“Thanks for not only being a great teammate, but an even greater person” – probably what some Seahawks will say about Doug Baldwin’s retirement
Happening in Olympia
Washington State Senator Doug Ericksen (R-Ferndale) commented on reports that he contracted with the Cambodian government. Ericksen said of his relationship with the Cambodian government: “It’s pretty interesting, I think it’s a great opportunity to build relations between Cambodia and the United States, promote trade, cultural relations. Really do a lot of good things, I think, for both countries,” he said. “The press coverage out of The Seattle Times has been a little slanted, not too surprising from my perspective.” (MyNorthwest)
Olympia lawmakers directed $16.25 million toward helping deal with thousands of tons of contaminated sediment and enlarging the South Terminal at the Port of Everett. “We really appreciate all of the support the Department of Ecology has provided us to get this level of resources,” said Lisa Lefeber, the port’s deputy executive director. Total cost of the project is estimated to be closer to $105 million. (Everett Herald)
Inslee’s governing philosophy and values could fit on a bumper sticker – I believe in whatever’s politically expedient. His latest massive flip-flop comes as he tried to craft a legislative resume that will look good to the youth in Iowa and New Hampshire. Inslee announced yesterday that he is suddenly opposed to two Western Washington natural gas projects. Before he was against them, Inslee said of one of the projects, it was “one of the most innovative clean-energy projects in the nation” and a model for the world. But to the wannabe environmentalist voting in the Democratic primary, any manufacturing plant that doesn’t end in the words solar or wind is bad. Hence, Inslee’s sudden change of heart. (Seattle Times)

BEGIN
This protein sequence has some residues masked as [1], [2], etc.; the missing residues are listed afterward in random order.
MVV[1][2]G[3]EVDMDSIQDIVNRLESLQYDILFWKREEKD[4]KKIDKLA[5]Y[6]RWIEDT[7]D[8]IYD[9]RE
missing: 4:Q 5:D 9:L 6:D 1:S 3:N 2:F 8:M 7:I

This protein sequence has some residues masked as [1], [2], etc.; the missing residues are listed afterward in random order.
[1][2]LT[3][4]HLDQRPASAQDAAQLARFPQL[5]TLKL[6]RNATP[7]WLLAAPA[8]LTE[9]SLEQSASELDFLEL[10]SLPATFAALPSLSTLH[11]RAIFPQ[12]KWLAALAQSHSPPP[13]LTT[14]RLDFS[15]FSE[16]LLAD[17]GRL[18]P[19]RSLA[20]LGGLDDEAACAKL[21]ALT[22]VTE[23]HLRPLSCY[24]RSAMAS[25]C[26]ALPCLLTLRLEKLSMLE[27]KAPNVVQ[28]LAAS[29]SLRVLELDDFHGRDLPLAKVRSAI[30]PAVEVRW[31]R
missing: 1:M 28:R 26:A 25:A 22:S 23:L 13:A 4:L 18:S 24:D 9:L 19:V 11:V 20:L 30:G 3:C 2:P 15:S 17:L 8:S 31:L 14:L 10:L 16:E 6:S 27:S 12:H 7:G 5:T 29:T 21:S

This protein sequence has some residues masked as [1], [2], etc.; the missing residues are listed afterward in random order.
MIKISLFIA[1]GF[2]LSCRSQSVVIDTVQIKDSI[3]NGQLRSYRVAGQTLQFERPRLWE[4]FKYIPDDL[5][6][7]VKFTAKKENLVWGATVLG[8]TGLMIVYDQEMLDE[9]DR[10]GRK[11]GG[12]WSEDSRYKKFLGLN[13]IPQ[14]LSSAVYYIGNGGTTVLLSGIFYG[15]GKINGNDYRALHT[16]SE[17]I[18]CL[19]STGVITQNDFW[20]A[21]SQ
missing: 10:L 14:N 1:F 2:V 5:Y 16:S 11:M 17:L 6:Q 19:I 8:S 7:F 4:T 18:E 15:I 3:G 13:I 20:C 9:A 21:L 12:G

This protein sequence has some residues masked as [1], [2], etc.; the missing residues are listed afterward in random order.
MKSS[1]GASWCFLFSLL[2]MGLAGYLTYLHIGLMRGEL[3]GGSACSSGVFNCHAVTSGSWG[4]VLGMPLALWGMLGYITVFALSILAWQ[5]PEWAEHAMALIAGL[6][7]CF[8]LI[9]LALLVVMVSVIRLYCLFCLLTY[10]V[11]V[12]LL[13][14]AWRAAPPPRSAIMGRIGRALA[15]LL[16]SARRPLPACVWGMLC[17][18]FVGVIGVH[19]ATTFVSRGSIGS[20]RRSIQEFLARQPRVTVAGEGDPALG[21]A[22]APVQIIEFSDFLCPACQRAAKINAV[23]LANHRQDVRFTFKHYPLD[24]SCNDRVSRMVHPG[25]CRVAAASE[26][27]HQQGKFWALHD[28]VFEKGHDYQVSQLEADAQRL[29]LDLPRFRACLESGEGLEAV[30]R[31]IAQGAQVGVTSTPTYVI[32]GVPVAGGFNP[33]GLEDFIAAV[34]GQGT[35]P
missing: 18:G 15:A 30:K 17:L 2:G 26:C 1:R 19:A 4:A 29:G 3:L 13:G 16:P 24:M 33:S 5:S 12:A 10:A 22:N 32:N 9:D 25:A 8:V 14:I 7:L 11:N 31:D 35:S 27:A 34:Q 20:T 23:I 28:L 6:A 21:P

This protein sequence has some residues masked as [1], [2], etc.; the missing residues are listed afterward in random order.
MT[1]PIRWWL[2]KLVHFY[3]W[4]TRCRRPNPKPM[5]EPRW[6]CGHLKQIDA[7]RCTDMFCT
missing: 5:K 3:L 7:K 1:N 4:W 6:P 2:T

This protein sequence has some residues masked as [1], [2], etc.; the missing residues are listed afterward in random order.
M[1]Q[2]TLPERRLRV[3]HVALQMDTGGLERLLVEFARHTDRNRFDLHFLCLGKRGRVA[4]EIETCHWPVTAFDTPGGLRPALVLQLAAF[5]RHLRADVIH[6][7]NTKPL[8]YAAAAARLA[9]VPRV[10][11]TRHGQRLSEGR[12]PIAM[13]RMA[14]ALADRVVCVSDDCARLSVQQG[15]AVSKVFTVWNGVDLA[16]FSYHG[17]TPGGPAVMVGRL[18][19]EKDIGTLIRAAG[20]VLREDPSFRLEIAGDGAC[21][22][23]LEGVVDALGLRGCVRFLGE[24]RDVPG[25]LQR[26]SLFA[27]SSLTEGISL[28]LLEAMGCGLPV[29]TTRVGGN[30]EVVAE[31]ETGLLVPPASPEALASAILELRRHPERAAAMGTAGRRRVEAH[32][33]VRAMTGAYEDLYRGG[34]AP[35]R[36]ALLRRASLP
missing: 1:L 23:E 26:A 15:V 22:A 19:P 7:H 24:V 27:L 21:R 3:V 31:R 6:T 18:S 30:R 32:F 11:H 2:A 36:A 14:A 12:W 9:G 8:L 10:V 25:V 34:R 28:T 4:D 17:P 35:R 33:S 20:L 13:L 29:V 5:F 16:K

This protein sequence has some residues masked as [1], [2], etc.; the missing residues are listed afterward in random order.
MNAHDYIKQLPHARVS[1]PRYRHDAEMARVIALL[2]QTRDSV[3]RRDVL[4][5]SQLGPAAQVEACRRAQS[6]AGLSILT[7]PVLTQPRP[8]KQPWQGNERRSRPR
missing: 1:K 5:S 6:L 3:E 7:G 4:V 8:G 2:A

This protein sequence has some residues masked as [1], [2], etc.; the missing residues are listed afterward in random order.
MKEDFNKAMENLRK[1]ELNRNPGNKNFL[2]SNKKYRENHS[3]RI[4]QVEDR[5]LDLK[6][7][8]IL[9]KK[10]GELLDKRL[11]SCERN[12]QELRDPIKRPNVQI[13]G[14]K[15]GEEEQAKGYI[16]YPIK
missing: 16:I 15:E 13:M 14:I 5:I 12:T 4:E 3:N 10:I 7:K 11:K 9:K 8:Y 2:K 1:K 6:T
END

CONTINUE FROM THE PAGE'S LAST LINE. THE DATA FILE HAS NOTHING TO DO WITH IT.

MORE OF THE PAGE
For those of you who have ever been stuck in Seattle traffic, don’t worry city officials have the fix. Mayor Jenny Durkan announced earlier this week that her administration will soon start a pilot program to allow electric sharable scooters. The pilot program will establish rules like where the scooters can be parked and whether helmets will be required. (Q13 Fox)
Kennewick School District leaders presented a plan that will cut 18 to 20 full-time teaching positions and thousands of hours of work by custodians, paraeducators and secretarial staff. The district said the changes will help them cover the $10 million budget shortfall. “We believe we are large enough and the challenge is of a significant size that we can do what we need to do through the normal attrition that happens at a school district of this size,” Superintendent Dave Bond said. (Tri-City Herald)
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